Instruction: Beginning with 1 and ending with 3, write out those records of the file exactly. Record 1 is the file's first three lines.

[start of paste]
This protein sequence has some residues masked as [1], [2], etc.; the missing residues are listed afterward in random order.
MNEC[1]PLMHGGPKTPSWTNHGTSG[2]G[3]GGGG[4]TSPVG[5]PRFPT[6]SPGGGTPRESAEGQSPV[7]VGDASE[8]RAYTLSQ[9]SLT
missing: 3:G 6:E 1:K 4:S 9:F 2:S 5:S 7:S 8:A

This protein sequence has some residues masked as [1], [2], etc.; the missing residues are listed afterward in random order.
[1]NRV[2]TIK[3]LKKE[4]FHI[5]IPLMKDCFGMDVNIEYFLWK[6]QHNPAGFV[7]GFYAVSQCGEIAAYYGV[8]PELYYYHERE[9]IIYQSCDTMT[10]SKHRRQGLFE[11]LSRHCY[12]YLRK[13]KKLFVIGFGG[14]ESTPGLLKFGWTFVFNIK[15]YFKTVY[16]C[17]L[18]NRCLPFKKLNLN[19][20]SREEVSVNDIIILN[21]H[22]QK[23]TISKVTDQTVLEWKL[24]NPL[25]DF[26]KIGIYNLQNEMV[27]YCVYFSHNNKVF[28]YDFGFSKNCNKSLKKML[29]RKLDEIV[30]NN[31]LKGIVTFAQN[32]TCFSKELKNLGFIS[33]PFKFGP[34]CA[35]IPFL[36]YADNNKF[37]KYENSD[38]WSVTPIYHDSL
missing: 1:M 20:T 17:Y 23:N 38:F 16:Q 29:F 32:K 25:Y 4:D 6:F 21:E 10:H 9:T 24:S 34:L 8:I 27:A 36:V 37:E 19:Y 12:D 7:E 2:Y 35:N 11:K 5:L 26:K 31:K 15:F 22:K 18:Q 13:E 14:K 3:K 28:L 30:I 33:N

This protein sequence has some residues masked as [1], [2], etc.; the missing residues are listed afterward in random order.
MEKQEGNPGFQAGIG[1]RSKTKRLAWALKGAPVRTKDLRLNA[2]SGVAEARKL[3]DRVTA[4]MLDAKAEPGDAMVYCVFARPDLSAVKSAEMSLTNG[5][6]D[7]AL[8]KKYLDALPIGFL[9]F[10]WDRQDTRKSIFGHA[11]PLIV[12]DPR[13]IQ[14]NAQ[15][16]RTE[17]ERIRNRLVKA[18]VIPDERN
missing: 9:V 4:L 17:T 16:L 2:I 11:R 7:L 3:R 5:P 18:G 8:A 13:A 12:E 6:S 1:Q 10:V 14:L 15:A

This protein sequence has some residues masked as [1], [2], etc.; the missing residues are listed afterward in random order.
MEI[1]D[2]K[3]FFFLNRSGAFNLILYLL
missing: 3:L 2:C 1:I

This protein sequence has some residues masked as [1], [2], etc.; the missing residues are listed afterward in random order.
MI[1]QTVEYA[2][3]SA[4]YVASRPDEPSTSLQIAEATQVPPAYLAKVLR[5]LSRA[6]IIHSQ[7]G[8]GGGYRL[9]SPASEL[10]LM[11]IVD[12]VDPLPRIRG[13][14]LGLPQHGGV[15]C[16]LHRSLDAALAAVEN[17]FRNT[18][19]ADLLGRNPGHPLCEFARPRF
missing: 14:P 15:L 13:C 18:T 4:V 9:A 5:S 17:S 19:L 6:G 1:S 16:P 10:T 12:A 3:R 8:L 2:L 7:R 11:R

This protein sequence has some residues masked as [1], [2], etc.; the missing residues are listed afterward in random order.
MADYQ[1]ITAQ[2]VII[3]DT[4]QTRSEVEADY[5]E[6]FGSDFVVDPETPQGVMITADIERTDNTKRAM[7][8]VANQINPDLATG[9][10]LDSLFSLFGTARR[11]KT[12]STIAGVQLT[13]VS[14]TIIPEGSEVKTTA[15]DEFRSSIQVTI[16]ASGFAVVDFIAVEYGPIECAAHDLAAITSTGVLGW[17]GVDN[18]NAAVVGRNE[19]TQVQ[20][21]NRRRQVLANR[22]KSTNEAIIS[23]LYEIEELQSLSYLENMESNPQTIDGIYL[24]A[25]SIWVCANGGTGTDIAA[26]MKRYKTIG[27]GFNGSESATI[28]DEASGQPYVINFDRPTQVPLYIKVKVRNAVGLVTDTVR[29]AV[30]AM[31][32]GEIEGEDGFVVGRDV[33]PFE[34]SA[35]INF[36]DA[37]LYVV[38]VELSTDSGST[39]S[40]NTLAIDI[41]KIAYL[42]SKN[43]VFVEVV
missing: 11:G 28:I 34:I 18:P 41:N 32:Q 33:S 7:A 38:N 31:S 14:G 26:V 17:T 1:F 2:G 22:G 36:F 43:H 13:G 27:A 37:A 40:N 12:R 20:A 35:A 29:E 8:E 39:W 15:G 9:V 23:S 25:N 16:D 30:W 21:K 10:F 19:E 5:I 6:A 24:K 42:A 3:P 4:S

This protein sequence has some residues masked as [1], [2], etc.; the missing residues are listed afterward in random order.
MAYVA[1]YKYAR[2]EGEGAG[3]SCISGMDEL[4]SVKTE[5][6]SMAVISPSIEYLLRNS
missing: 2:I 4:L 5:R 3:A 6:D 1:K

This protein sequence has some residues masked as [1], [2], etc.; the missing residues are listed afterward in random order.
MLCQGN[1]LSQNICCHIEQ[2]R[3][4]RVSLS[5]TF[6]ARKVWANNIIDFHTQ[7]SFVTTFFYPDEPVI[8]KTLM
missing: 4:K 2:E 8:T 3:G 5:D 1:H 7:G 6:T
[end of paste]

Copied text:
This protein sequence has some residues masked as [1], [2], etc.; the missing residues are listed afterward in random order.
MNEC[1]PLMHGGPKTPSWTNHGTSG[2]G[3]GGGG[4]TSPVG[5]PRFPT[6]SPGGGTPRESAEGQSPV[7]VGDASE[8]RAYTLSQ[9]SLT
missing: 3:G 6:E 1:K 4:S 9:F 2:S 5:S 7:S 8:A

This protein sequence has some residues masked as [1], [2], etc.; the missing residues are listed afterward in random order.
[1]NRV[2]TIK[3]LKKE[4]FHI[5]IPLMKDCFGMDVNIEYFLWK[6]QHNPAGFV[7]GFYAVSQCGEIAAYYGV[8]PELYYYHERE[9]IIYQSCDTMT[10]SKHRRQGLFE[11]LSRHCY[12]YLRK[13]KKLFVIGFGG[14]ESTPGLLKFGWTFVFNIK[15]YFKTVY[16]C[17]L[18]NRCLPFKKLNLN[19][20]SREEVSVNDIIILN[21]H[22]QK[23]TISKVTDQTVLEWKL[24]NPL[25]DF[26]KIGIYNLQNEMV[27]YCVYFSHNNKVF[28]YDFGFSKNCNKSLKKML[29]RKLDEIV[30]NN[31]LKGIVTFAQN[32]TCFSKELKNLGFIS[33]PFKFGP[34]CA[35]IPFL[36]YADNNKF[37]KYENSD[38]WSVTPIYHDSL
missing: 1:M 20:T 17:Y 23:N 38:F 16:Q 29:F 32:K 25:Y 4:D 6:F 21:E 10:H 9:T 24:S 34:L 8:I 27:A 36:V 37:E 19:Y 12:D 7:E 2:Y 35:N 11:K 5:L 26:K 31:K 15:F 22:K 18:Q 13:E 14:K 3:K 28:L 30:I 33:N

This protein sequence has some residues masked as [1], [2], etc.; the missing residues are listed afterward in random order.
MEKQEGNPGFQAGIG[1]RSKTKRLAWALKGAPVRTKDLRLNA[2]SGVAEARKL[3]DRVTA[4]MLDAKAEPGDAMVYCVFARPDLSAVKSAEMSLTNG[5][6]D[7]AL[8]KKYLDALPIGFL[9]F[10]WDRQDTRKSIFGHA[11]PLIV[12]DPR[13]IQ[14]NAQ[15][16]RTE[17]ERIRNRLVKA[18]VIPDERN
missing: 9:V 4:L 17:T 16:L 2:I 11:R 7:L 3:R 5:P 18:G 8:A 13:A 12:E 6:S 1:Q 10:V 14:L 15:A